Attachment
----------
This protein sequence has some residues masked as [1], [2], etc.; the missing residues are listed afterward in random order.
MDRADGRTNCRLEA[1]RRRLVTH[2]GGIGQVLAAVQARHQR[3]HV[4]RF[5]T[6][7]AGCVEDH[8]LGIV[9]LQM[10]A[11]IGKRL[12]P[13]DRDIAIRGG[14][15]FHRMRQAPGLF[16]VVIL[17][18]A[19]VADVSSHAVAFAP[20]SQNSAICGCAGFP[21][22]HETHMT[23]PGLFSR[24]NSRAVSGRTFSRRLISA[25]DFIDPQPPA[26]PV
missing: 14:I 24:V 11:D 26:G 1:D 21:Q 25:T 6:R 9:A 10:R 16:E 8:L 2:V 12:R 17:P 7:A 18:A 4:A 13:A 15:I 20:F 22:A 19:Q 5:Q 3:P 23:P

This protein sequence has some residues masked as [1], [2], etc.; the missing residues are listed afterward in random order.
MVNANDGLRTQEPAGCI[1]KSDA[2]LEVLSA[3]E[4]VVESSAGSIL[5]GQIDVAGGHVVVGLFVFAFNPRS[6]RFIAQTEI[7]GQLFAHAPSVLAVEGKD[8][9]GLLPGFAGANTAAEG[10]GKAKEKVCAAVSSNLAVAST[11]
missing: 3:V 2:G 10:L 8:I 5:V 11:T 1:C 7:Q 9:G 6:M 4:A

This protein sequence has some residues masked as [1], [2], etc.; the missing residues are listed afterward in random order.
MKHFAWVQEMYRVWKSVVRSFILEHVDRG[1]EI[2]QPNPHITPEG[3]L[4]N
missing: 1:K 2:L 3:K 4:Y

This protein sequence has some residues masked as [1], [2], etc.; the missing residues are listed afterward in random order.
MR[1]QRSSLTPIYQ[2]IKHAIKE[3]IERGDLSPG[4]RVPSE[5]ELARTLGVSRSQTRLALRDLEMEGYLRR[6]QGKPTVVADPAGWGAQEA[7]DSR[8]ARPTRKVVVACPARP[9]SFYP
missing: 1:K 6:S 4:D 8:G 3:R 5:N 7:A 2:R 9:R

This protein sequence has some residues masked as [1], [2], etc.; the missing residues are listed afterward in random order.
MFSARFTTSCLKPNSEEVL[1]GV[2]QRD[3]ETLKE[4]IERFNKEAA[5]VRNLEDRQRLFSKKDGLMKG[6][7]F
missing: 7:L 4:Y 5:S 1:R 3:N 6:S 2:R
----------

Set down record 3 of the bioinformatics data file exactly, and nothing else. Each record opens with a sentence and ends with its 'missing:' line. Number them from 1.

This protein sequence has some residues masked as [1], [2], etc.; the missing residues are listed afterward in random order.
MKHFAWVQEMYRVWKSVVRSFILEHVDRG[1]EI[2]QPNPHITPEG[3]L[4]N
missing: 1:K 2:L 3:K 4:Y